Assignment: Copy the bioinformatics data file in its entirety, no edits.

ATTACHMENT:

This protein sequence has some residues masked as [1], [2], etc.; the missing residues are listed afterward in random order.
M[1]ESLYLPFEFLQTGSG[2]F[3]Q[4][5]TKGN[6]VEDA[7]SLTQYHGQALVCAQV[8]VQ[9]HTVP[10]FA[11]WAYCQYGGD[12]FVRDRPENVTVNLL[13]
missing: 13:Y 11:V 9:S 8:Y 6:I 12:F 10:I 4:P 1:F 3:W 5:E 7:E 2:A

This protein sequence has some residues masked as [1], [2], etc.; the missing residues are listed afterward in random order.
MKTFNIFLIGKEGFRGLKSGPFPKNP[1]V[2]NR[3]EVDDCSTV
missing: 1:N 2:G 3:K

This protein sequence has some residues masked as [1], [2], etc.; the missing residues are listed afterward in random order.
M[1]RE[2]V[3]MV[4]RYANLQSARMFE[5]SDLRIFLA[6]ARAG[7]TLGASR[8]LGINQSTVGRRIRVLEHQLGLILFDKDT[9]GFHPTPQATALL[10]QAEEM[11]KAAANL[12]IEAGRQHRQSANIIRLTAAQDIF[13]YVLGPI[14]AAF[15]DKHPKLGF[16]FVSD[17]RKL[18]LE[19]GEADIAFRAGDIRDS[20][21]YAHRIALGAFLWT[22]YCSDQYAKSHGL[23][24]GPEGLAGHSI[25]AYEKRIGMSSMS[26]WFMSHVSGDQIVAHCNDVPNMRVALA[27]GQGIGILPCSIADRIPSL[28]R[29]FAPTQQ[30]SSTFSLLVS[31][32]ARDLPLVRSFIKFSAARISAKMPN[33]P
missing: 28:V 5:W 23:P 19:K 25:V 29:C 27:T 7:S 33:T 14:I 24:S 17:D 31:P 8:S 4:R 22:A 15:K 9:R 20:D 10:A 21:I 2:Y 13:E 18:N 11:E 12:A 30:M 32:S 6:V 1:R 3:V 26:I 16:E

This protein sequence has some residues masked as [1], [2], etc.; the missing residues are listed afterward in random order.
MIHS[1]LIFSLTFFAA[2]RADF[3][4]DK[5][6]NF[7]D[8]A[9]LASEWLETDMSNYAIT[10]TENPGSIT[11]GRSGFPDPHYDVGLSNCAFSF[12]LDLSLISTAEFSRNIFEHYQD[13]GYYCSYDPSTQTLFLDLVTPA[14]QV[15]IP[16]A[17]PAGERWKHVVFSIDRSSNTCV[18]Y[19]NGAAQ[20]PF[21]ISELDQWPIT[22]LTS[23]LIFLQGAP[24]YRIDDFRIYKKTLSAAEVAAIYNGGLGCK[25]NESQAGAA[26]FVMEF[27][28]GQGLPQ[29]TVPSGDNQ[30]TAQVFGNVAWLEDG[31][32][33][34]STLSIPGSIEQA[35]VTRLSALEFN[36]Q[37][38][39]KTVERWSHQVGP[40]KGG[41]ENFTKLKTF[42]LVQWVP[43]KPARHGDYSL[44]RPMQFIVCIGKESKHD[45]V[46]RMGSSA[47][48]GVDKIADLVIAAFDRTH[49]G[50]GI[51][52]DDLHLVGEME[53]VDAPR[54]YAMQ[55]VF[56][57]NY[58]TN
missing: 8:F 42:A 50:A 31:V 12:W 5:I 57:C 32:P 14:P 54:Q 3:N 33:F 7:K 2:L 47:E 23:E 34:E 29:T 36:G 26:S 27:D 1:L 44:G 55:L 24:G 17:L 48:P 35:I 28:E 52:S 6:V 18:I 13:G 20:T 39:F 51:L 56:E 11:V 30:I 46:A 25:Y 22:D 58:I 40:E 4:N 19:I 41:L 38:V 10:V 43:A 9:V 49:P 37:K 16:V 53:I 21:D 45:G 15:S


This protein sequence has some residues masked as [1], [2], etc.; the missing residues are listed afterward in random order.
M[1]ESLYLPFEFLQTGSG[2]F[3]Q[4][5]TKGN[6]VEDA[7]SLTQYHGQALVCAQV[8]VQ[9]HTVP[10]FA[11]WAYCQYGGD[12]FVRDRPENVTVNLL[13]
missing: 13:Y 11:V 9:S 8:Y 6:I 12:F 10:I 4:P 1:F 3:W 5:E 7:E 2:A

This protein sequence has some residues masked as [1], [2], etc.; the missing residues are listed afterward in random order.
MKTFNIFLIGKEGFRGLKSGPFPKNP[1]V[2]NR[3]EVDDCSTV
missing: 1:N 2:G 3:K

This protein sequence has some residues masked as [1], [2], etc.; the missing residues are listed afterward in random order.
M[1]RE[2]V[3]MV[4]RYANLQSARMFE[5]SDLRIFLA[6]ARAG[7]TLGASR[8]LGINQSTVGRRIRVLEHQLGLILFDKDT[9]GFHPTPQATALL[10]QAEEM[11]KAAANL[12]IEAGRQHRQSANIIRLTAAQDIF[13]YVLGPI[14]AAF[15]DKHPKLGF[16]FVSD[17]RKL[18]LE[19]GEADIAFRAGDIRDS[20][21]YAHRIALGAFLWT[22]YCSDQYAKSHGL[23][24]GPEGLAGHSI[25]AYEKRIGMSSMS[26]WFMSHVSGDQIVAHCNDVPNMRVALA[27]GQGIGILPCSIADRIPSL[28]R[29]FAPTQQ[30]SSTFSLLVS[31][32]ARDLPLVRSFIKFSAARISAKMPN[33]P
missing: 28:V 5:W 23:P 19:K 25:V 29:C 27:T 7:S 33:T 14:I 24:S 17:D 31:P 8:S 4:R 22:A 15:K 9:R 20:D 10:A 21:I 2:Y 13:E 18:N 11:E 12:A 30:M 32:S 6:V 1:R 3:V 26:I 16:E

This protein sequence has some residues masked as [1], [2], etc.; the missing residues are listed afterward in random order.
MIHS[1]LIFSLTFFAA[2]RADF[3][4]DK[5][6]NF[7]D[8]A[9]LASEWLETDMSNYAIT[10]TENPGSIT[11]GRSGFPDPHYDVGLSNCAFSF[12]LDLSLISTAEFSRNIFEHYQD[13]GYYCSYDPSTQTLFLDLVTPA[14]QV[15]IP[16]A[17]PAGERWKHVVFSIDRSSNTCV[18]Y[19]NGAAQ[20]PF[21]ISELDQWPIT[22]LTS[23]LIFLQGAP[24]YRIDDFRIYKKTLSAAEVAAIYNGGLGCK[25]NESQAGAA[26]FVMEF[27][28]GQGLPQ[29]TVPSGDNQ[30]TAQVFGNVAWLEDG[31][32][33][34]STLSIPGSIEQA[35]VTRLSALEFN[36]Q[37][38][39]KTVERWSHQVGP[40]KGG[41]ENFTKLKTF[42]LVQWVP[43]KPARHGDYSL[44]RPMQFIVCIGKESKHD[45]V[46]RMGSSA[47][48]GVDKIADLVIAAFDRTH[49]G[50]GI[51][52]DDLHLVGEME[53]VDAPR[54]YAMQ[55]VF[56][57]NY[58]TN
missing: 8:F 42:A 50:A 31:V 12:W 5:I 57:C 32:P 14:P 54:Q 3:N 33:F 7:K 2:L 47:E 23:E 34:E 29:T 36:G 26:S 27:D 1:L 44:G 55:L 24:G 17:L 48:P 35:I 28:E 52:S 6:V 18:I 13:G 20:T 39:F 51:L 56:E 11:V 30:I 46:A 25:Y 22:D 58:I 40:E 4:N 19:I 41:L 38:V 10:V 43:A 9:V 49:P 37:K 16:V 53:I 21:D 45:G 15:S